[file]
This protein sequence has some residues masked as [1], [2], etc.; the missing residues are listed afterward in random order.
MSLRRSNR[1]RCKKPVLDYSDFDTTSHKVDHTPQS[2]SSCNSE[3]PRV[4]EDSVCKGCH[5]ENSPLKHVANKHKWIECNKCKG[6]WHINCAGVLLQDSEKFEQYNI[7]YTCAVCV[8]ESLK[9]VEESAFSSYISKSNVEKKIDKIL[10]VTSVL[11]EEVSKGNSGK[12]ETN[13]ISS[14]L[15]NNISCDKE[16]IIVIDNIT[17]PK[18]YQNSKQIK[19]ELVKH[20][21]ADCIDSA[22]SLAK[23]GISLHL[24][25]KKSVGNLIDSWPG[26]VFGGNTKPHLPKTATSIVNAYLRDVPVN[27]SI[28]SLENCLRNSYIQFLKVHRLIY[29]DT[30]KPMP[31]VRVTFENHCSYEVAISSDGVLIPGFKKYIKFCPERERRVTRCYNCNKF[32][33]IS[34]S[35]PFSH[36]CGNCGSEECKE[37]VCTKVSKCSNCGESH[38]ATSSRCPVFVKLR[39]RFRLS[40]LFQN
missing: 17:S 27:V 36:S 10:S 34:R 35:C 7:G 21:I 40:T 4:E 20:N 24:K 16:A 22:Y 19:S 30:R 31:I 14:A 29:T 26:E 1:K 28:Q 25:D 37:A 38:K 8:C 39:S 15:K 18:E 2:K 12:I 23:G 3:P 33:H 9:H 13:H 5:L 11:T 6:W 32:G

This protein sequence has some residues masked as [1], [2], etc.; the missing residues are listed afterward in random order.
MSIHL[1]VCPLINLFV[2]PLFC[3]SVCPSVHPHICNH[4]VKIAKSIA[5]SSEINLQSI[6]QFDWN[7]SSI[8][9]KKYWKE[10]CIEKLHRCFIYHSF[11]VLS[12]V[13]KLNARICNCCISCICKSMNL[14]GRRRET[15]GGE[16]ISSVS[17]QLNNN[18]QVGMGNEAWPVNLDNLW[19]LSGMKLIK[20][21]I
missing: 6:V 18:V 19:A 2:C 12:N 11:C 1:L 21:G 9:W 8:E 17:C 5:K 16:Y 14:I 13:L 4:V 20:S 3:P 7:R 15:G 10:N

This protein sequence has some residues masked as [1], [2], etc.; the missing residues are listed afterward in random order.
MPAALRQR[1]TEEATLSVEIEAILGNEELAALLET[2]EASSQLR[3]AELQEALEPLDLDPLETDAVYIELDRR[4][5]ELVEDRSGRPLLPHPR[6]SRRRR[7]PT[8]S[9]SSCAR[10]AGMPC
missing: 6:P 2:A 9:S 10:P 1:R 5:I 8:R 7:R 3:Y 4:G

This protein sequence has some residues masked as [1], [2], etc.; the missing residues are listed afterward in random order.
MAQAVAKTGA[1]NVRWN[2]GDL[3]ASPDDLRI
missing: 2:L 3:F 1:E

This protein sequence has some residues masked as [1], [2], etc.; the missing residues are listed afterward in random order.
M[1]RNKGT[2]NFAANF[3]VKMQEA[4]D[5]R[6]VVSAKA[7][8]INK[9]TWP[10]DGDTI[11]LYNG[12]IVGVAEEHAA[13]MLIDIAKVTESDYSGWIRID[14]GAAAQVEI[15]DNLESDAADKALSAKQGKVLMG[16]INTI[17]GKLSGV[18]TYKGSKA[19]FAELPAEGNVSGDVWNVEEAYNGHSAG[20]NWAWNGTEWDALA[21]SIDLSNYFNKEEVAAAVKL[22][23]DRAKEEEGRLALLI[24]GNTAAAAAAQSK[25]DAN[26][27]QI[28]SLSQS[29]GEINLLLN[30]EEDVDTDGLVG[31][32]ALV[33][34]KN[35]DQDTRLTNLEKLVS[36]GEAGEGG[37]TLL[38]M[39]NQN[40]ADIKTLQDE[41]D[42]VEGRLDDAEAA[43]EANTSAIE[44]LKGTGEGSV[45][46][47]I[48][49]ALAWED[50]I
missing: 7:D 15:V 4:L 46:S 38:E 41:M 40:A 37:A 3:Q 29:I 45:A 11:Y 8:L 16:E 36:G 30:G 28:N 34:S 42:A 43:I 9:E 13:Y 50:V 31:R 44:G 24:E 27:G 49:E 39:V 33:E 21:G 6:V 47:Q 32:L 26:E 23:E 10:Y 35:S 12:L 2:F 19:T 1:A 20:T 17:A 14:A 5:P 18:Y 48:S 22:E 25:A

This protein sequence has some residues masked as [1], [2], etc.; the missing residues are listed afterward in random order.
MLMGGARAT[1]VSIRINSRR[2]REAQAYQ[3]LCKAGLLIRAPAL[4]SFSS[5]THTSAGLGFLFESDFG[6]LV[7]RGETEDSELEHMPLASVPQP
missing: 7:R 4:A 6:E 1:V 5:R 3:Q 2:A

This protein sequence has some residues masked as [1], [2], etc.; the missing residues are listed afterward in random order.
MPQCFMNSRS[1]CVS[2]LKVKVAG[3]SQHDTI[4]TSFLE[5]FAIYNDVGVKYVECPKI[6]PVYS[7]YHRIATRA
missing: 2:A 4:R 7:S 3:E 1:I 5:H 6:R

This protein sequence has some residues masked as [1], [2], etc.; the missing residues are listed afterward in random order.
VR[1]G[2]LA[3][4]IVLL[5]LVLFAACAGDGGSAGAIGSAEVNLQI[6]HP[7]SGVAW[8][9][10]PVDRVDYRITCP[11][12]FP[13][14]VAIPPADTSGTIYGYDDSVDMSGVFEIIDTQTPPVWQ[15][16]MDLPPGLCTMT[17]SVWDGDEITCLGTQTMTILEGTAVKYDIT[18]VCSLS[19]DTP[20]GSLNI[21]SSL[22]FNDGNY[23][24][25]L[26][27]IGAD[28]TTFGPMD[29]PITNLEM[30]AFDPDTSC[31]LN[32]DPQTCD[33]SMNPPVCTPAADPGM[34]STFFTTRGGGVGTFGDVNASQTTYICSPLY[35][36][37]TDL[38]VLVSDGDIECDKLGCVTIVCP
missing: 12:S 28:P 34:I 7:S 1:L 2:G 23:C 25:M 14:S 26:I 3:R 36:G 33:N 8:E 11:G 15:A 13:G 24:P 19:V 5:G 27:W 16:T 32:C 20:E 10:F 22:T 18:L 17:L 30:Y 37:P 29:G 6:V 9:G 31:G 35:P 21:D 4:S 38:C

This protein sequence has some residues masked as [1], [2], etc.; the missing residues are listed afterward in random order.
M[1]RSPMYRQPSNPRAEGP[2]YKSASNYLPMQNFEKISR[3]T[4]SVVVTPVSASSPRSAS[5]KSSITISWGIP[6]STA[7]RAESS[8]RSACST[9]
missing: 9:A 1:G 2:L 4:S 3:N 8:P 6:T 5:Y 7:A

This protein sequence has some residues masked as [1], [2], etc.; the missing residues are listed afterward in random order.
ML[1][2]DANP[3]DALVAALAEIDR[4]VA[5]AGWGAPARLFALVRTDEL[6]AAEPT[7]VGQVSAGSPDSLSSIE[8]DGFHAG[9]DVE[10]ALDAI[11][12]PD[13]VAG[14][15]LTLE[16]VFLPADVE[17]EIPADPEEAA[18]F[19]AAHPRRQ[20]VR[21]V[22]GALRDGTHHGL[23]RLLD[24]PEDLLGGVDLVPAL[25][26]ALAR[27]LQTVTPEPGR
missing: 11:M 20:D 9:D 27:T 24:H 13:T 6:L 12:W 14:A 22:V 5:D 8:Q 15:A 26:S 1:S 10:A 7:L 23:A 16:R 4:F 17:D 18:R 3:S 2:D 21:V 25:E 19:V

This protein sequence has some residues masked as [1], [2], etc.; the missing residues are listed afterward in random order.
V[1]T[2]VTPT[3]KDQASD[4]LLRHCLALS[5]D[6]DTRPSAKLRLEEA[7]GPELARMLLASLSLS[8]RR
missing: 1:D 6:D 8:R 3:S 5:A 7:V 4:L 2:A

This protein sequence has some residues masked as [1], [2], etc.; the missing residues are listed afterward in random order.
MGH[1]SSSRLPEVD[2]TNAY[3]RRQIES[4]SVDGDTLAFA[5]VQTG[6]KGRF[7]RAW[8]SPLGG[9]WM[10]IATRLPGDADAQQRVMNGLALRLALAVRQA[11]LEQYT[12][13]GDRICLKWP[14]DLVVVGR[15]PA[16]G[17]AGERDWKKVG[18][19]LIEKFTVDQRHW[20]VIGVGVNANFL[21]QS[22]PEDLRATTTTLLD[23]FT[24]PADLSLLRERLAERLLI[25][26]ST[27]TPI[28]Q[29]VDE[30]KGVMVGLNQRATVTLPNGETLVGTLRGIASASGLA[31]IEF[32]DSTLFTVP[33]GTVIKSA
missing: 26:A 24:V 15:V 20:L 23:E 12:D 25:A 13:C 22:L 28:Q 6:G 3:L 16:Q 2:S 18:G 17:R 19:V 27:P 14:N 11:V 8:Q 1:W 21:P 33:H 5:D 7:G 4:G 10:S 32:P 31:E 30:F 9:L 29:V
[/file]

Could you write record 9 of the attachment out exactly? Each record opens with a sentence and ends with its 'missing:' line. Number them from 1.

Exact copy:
This protein sequence has some residues masked as [1], [2], etc.; the missing residues are listed afterward in random order.
M[1]RSPMYRQPSNPRAEGP[2]YKSASNYLPMQNFEKISR[3]T[4]SVVVTPVSASSPRSAS[5]KSSITISWGIP[6]STA[7]RAESS[8]RSACST[9]
missing: 9:A 1:G 2:L 4:S 3:N 8:P 6:T 5:Y 7:A